Mariah was so excited. Today they were going for a long ride in the car! Mom said they were going to a museum. She said it was a place for people to look at pictures. Mariah imagined a giant refrigerator. That could be interesting.
“It’s going to be a long drive Mariah. Here are some fruit snacks and I’ll play your favorite music, all right?” Mom said.
Mariah had finished the fruit snacks before they were out of the driveway. She tossed the wrapper on the floor. “More?”
Mom sighed. “Wait a bit, Mariah.”
“Pwease?” Mariah clasped her hands together and made a sad face.
“Fine, fine,” Mom said. She stopped and gave Mariah another packet of fruit snacks.
Mariah ate more slowly. She wasn’t really sure if she wanted them. She put them down next to her leg in the car seat and looked out the window. There was a bird. “Biwd,” she said.
She saw the moon. Why was the moon out in the daytime? “Why moon?” she asked.
“Why are we going to the museum?” Mom said. “It’s a discount day and it’s good for us to learn new things. At half price.”
Mom made no sense sometimes. Mariah looked out the window and watched the moon. Mom turned on her music and Mariah was clapping in time to “hot cross buns.” This was fun.
By the time they arrived at the museum, Mariah was screaming to be let out. This was so boring. She was going to die of boredom. This trip was an awful idea.
Mom finally stopped the car and unbuckled the car seat. Mariah slid out of the seat unhappily. Her head hurt. “Mariah,” Mom said. “You didn’t finish eating your fruit snacks and they melted all over your car seat and your outfit. Where are the wipes?”
Mariah endured having her leg scrubbed, but she was really ready to get out of the car. Mom finally decided she needed to change Mariah’s outfit, and then finally they were walking down a sidewalk with an interesting pattern of bricks. They went zig-zag, zig-zag like stairs or waves. Mariah tried to turn her feet to follow the bricks.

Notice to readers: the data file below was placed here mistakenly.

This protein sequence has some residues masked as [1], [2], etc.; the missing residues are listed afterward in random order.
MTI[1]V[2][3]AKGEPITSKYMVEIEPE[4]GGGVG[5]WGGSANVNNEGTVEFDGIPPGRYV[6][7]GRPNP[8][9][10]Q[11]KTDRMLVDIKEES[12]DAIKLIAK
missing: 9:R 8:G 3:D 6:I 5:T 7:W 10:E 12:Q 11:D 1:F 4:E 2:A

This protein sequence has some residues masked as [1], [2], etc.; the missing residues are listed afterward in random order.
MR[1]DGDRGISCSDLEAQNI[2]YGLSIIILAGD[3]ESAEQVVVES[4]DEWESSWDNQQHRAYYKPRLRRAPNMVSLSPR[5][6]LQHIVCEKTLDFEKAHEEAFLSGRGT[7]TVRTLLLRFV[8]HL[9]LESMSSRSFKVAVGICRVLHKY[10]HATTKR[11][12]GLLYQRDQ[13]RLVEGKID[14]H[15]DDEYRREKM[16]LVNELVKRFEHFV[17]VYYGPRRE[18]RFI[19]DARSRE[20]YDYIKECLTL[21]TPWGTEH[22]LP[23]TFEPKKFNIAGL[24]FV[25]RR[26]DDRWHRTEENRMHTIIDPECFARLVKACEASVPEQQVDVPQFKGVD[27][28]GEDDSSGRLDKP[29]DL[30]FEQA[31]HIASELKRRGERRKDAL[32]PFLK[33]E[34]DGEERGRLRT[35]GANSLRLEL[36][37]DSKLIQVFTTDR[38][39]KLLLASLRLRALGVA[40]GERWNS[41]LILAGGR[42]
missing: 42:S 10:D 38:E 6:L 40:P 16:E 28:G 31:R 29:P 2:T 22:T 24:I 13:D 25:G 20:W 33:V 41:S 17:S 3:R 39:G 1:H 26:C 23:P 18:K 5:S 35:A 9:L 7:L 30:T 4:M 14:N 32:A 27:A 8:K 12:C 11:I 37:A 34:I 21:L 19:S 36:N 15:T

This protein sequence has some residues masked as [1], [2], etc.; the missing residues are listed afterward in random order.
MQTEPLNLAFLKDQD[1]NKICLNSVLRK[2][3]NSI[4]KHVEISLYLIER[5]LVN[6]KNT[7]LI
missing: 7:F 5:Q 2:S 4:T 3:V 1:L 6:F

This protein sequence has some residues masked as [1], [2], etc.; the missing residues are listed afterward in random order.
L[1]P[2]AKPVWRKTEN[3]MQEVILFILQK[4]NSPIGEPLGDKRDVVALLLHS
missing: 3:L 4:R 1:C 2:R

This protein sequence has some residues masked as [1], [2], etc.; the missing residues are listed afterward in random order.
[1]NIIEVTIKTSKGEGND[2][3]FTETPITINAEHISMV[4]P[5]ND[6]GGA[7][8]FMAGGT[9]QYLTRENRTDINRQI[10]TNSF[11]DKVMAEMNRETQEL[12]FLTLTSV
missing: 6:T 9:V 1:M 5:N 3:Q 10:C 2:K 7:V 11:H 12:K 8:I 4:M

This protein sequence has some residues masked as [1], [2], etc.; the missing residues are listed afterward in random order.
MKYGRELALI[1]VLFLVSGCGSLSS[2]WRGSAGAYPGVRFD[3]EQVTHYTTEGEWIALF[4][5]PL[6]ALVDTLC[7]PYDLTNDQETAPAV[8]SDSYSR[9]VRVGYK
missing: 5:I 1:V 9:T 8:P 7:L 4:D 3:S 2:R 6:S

“Stop spinning like that,” Mom said. “You’re going to fall over.” Mariah sighed and took Mom’s hand. They went inside a nice warm building full of people standing in a long line.
The carpet had a funny design of lines. Mariah wanted to walk along them and pretend they were paths. “Don’t wander off Mariah,” Mom said. She handed Mariah a book.
Mariah tried to sit and look at it, but the line kept inching forward, and she couldn’t sit for long before it was time to move. It was too hard to hold the book open and walk. She hit the book on her leg and sang “Eensy Weensy Spider” instead. She couldn’t remember all the words, but that didn’t really matter.
They finally got to the front of the line. Mom paid some money, and she and Mariah got stamps on their hands. It was a blue star. Mariah rubbed on it to see if it would smear. “Stop that,” Mom said. “Hold my hand.”
Mom lifted Mariah up to see some of the pictures. She’d point out a cat or a bird. Mariah would agree that there was a cat or a bird there, then they’d move on. There were things in glass cases they couldn’t touch. There were statues missing arms or legs or clothes or bodies. They just kept walking and walking and walking and looking.
At lunch, Mom held Mariah up so that she could drink out of the drinking fountain. The water was so cold and it went up and then down like a rainbow. Mariah put her hand in the water to see what was holding it up like that. “Don’t play in the water,” Mom said.
“Why up?” Mariah asked. How did the water do that?
“I held you up so you could reach the water,” Mom said.
“No, water up,” Mariah said.
“No, no more drinks Mariah. Let’s go eat lunch.”
That sounded good. Mariah followed Mom to a park bench. They had cheese and crackers and grapes. A sad looking bird hopped up close. Mariah wanted to share her crackers with the little bird, but Mom said no.
Mariah tossed it one when Mom wasn’t looking. The little bird pecked at it. It looked happy. Mariah smiled. “Mariah,” Mom said. “I told you no. I guess you’re done eating. Let’s go back inside.”
Lots of walking later, Mariah was being buckled back into the car seat, despite her protests. “Come on, Mariah, we need to go home. Your yellow bear is waiting for you.”
Mariah stopped struggling. It would be nice to see Yellow Bear again and tell him about her day. “Beaw now,” she said.
“Not until we get home. Did you like the museum? What was your favorite part?”
Mariah thought about it. “Watew. Biwd,” she said.
“I’m not sure which painting that was,” Mom said. “Was there a boat too?”
Mariah sighed. Then she yawned. Maybe it was time for a nap. It had been a strange day and she was tired. And she never did see the big refrigerator.